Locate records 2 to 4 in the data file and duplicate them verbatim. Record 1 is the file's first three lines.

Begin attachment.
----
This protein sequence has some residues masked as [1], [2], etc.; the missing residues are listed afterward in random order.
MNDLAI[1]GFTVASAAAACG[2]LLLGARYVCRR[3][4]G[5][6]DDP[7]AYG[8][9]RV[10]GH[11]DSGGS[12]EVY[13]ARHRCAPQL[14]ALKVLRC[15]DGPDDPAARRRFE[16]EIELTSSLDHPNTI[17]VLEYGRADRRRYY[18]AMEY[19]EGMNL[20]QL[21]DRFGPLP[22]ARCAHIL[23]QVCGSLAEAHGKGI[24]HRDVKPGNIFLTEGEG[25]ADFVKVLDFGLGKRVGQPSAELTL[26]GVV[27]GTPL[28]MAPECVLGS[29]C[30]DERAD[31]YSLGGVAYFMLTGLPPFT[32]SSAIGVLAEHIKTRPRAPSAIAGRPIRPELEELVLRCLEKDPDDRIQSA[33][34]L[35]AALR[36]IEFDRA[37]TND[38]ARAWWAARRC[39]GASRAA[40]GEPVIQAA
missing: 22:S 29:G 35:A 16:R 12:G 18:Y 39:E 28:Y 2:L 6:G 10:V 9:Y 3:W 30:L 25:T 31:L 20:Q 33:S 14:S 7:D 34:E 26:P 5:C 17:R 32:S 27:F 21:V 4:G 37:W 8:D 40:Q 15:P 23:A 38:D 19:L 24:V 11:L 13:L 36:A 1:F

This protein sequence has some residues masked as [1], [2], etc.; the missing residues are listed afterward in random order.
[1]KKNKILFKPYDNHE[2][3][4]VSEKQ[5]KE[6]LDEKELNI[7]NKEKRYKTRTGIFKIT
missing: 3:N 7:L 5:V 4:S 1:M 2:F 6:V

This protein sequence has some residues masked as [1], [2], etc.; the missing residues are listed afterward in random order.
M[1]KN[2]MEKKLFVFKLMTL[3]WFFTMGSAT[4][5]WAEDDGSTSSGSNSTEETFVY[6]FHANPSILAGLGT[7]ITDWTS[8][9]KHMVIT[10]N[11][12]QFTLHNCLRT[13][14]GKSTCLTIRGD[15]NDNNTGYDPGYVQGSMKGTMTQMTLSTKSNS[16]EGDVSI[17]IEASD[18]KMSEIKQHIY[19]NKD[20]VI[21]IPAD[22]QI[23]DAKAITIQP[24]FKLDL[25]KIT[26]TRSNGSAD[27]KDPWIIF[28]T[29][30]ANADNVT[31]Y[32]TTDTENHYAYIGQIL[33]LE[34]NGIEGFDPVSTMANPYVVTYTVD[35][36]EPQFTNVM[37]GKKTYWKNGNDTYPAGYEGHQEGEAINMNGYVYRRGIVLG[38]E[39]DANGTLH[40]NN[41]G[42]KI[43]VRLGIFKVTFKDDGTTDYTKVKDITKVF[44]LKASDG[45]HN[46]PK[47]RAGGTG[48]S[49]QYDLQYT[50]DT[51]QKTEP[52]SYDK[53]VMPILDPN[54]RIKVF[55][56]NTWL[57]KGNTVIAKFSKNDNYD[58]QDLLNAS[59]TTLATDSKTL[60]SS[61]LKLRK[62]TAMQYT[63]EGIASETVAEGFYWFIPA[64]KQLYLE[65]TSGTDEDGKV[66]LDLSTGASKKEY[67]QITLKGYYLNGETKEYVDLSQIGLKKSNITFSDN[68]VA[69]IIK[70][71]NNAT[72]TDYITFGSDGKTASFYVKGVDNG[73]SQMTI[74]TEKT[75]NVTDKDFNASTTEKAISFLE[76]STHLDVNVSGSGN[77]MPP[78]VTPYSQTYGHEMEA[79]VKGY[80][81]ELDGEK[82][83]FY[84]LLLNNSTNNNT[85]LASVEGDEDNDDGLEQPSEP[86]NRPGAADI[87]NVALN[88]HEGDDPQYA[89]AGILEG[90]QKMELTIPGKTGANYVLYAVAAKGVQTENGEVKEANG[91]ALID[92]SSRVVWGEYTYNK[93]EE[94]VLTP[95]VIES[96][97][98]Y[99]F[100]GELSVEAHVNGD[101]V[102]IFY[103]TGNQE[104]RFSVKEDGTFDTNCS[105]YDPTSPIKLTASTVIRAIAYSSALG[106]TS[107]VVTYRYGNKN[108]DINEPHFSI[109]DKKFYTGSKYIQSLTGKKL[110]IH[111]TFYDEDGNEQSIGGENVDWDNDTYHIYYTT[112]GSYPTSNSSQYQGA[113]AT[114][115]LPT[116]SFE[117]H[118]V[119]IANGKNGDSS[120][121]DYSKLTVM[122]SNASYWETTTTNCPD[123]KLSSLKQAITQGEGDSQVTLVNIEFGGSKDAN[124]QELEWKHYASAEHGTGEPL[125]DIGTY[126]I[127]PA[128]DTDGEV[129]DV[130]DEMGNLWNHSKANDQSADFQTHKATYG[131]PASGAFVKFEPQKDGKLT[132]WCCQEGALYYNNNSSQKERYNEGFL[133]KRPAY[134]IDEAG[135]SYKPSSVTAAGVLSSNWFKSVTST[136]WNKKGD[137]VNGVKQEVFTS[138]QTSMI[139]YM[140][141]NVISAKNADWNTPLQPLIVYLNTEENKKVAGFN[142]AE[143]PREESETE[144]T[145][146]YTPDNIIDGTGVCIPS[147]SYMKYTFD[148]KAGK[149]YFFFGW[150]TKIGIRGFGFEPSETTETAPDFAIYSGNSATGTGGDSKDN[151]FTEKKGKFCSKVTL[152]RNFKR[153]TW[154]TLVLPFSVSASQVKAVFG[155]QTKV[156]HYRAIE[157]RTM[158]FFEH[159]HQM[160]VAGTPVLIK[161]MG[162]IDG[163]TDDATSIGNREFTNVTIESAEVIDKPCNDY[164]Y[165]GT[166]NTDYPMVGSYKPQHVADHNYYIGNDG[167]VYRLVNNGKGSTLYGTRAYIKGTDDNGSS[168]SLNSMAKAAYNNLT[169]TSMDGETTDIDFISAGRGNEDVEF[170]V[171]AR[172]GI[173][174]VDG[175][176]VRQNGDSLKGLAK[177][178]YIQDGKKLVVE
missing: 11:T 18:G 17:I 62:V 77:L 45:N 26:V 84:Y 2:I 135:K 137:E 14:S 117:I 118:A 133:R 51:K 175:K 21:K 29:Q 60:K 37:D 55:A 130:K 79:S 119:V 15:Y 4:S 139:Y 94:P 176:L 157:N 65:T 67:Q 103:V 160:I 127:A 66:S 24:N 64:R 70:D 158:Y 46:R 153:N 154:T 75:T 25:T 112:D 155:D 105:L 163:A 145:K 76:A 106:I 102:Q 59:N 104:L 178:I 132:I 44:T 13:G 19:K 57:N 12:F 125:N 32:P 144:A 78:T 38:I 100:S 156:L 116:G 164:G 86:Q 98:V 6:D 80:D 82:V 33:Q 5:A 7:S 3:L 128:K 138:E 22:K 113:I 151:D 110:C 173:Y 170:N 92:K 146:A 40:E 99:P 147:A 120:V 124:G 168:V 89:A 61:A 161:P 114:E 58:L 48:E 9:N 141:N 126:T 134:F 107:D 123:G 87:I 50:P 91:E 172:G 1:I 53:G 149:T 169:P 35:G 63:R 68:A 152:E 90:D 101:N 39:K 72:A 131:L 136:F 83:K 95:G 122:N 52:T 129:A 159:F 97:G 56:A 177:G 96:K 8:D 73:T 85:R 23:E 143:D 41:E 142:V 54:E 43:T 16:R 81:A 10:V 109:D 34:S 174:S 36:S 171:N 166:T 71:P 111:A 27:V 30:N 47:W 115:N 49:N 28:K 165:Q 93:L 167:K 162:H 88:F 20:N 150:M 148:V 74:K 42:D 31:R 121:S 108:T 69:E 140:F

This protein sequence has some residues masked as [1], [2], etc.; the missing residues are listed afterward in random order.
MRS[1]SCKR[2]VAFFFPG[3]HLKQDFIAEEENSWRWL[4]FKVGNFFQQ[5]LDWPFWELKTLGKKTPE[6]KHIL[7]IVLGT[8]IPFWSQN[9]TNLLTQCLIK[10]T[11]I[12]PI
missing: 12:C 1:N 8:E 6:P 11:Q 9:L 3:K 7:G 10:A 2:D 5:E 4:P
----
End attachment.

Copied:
This protein sequence has some residues masked as [1], [2], etc.; the missing residues are listed afterward in random order.
[1]KKNKILFKPYDNHE[2][3][4]VSEKQ[5]KE[6]LDEKELNI[7]NKEKRYKTRTGIFKIT
missing: 3:N 7:L 5:V 4:S 1:M 2:F 6:V

This protein sequence has some residues masked as [1], [2], etc.; the missing residues are listed afterward in random order.
M[1]KN[2]MEKKLFVFKLMTL[3]WFFTMGSAT[4][5]WAEDDGSTSSGSNSTEETFVY[6]FHANPSILAGLGT[7]ITDWTS[8][9]KHMVIT[10]N[11][12]QFTLHNCLRT[13][14]GKSTCLTIRGD[15]NDNNTGYDPGYVQGSMKGTMTQMTLSTKSNS[16]EGDVSI[17]IEASD[18]KMSEIKQHIY[19]NKD[20]VI[21]IPAD[22]QI[23]DAKAITIQP[24]FKLDL[25]KIT[26]TRSNGSAD[27]KDPWIIF[28]T[29][30]ANADNVT[31]Y[32]TTDTENHYAYIGQIL[33]LE[34]NGIEGFDPVSTMANPYVVTYTVD[35][36]EPQFTNVM[37]GKKTYWKNGNDTYPAGYEGHQEGEAINMNGYVYRRGIVLG[38]E[39]DANGTLH[40]NN[41]G[42]KI[43]VRLGIFKVTFKDDGTTDYTKVKDITKVF[44]LKASDG[45]HN[46]PK[47]RAGGTG[48]S[49]QYDLQYT[50]DT[51]QKTEP[52]SYDK[53]VMPILDPN[54]RIKVF[55][56]NTWL[57]KGNTVIAKFSKNDNYD[58]QDLLNAS[59]TTLATDSKTL[60]SS[61]LKLRK[62]TAMQYT[63]EGIASETVAEGFYWFIPA[64]KQLYLE[65]TSGTDEDGKV[66]LDLSTGASKKEY[67]QITLKGYYLNGETKEYVDLSQIGLKKSNITFSDN[68]VA[69]IIK[70][71]NNAT[72]TDYITFGSDGKTASFYVKGVDNG[73]SQMTI[74]TEKT[75]NVTDKDFNASTTEKAISFLE[76]STHLDVNVSGSGN[77]MPP[78]VTPYSQTYGHEMEA[79]VKGY[80][81]ELDGEK[82][83]FY[84]LLLNNSTNNNT[85]LASVEGDEDNDDGLEQPSEP[86]NRPGAADI[87]NVALN[88]HEGDDPQYA[89]AGILEG[90]QKMELTIPGKTGANYVLYAVAAKGVQTENGEVKEANG[91]ALID[92]SSRVVWGEYTYNK[93]EE[94]VLTP[95]VIES[96][97][98]Y[99]F[100]GELSVEAHVNGD[101]V[102]IFY[103]TGNQE[104]RFSVKEDGTFDTNCS[105]YDPTSPIKLTASTVIRAIAYSSALG[106]TS[107]VVTYRYGNKN[108]DINEPHFSI[109]DKKFYTGSKYIQSLTGKKL[110]IH[111]TFYDEDGNEQSIGGENVDWDNDTYHIYYTT[112]GSYPTSNSSQYQGA[113]AT[114][115]LPT[116]SFE[117]H[118]V[119]IANGKNGDSS[120][121]DYSKLTVM[122]SNASYWETTTTNCPD[123]KLSSLKQAITQGEGDSQVTLVNIEFGGSKDAN[124]QELEWKHYASAEHGTGEPL[125]DIGTY[126]I[127]PA[128]DTDGEV[129]DV[130]DEMGNLWNHSKANDQSADFQTHKATYG[131]PASGAFVKFEPQKDGKLT[132]WCCQEGALYYNNNSSQKERYNEGFL[133]KRPAY[134]IDEAG[135]SYKPSSVTAAGVLSSNWFKSVTST[136]WNKKGD[137]VNGVKQEVFTS[138]QTSMI[139]YM[140][141]NVISAKNADWNTPLQPLIVYLNTEENKKVAGFN[142]AE[143]PREESETE[144]T[145][146]YTPDNIIDGTGVCIPS[147]SYMKYTFD[148]KAGK[149]YFFFGW[150]TKIGIRGFGFEPSETTETAPDFAIYSGNSATGTGGDSKDN[151]FTEKKGKFCSKVTL[152]RNFKR[153]TW[154]TLVLPFSVSASQVKAVFG[155]QTKV[156]HYRAIE[157]RTM[158]FFEH[159]HQM[160]VAGTPVLIK[161]MG[162]IDG[163]TDDATSIGNREFTNVTIESAEVIDKPCNDY[164]Y[165]GT[166]NTDYPMVGSYKPQHVADHNYYIGNDG[167]VYRLVNNGKGSTLYGTRAYIKGTDDNGSS[168]SLNSMAKAAYNNLT[169]TSMDGETTDIDFISAGRGNEDVEF[170]V[171]AR[172]GI[173][174]VDG[175][176]VRQNGDSLKGLAK[177][178]YIQDGKKLVVE
missing: 11:T 18:G 17:I 62:V 77:L 45:N 26:V 84:Y 2:I 135:K 137:E 14:S 117:I 118:A 133:R 51:K 175:K 21:K 29:Q 60:K 37:D 55:A 130:K 79:S 119:V 15:Y 4:S 139:Y 94:P 176:L 157:N 65:T 67:Q 103:V 160:I 127:A 66:S 24:N 64:R 70:D 158:Y 46:R 153:N 154:T 75:T 25:T 112:D 155:D 105:L 163:A 145:K 76:A 106:I 102:Q 59:N 104:L 178:I 132:I 44:T 13:G 19:K 57:N 12:F 125:N 32:P 144:A 78:T 38:I 100:S 156:L 116:G 164:G 86:Q 98:V 6:D 80:D 82:V 33:Q 5:A 7:S 3:L 128:K 138:E 22:K 113:I 151:D 110:C 173:Y 170:N 92:K 146:A 40:E 99:P 147:A 120:V 124:G 168:V 89:A 61:A 161:P 114:E 58:L 48:E 9:N 141:N 126:T 134:F 107:D 123:G 87:I 50:P 91:E 172:G 1:I 53:G 149:T 169:P 35:G 63:R 68:A 152:E 90:D 101:N 39:K 72:A 131:L 136:F 83:K 95:G 122:N 52:T 129:A 159:F 97:G 56:A 177:G 96:K 8:D 73:T 85:R 23:E 143:D 41:E 142:V 54:E 43:T 16:R 81:A 10:V 109:D 34:S 174:S 36:S 171:N 166:T 71:P 111:A 27:V 30:N 47:W 115:N 49:N 28:K 165:Q 93:L 167:K 162:H 88:F 20:N 150:M 148:V 74:K 42:D 31:R 121:S 108:T 69:E 140:F

This protein sequence has some residues masked as [1], [2], etc.; the missing residues are listed afterward in random order.
MRS[1]SCKR[2]VAFFFPG[3]HLKQDFIAEEENSWRWL[4]FKVGNFFQQ[5]LDWPFWELKTLGKKTPE[6]KHIL[7]IVLGT[8]IPFWSQN[9]TNLLTQCLIK[10]T[11]I[12]PI
missing: 12:C 1:N 8:E 6:P 11:Q 9:L 3:K 7:G 10:A 2:D 5:E 4:P